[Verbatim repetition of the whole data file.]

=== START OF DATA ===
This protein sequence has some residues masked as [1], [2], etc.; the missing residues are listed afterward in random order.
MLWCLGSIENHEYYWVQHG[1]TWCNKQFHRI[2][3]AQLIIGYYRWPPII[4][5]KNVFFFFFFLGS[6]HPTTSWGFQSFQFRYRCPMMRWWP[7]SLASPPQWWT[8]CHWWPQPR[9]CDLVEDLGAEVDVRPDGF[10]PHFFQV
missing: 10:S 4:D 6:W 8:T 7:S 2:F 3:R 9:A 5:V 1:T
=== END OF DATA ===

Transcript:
This protein sequence has some residues masked as [1], [2], etc.; the missing residues are listed afterward in random order.
MLWCLGSIENHEYYWVQHG[1]TWCNKQFHRI[2][3]AQLIIGYYRWPPII[4][5]KNVFFFFFFLGS[6]HPTTSWGFQSFQFRYRCPMMRWWP[7]SLASPPQWWT[8]CHWWPQPR[9]CDLVEDLGAEVDVRPDGF[10]PHFFQV
missing: 10:S 4:D 6:W 8:T 7:S 2:F 3:R 9:A 5:V 1:T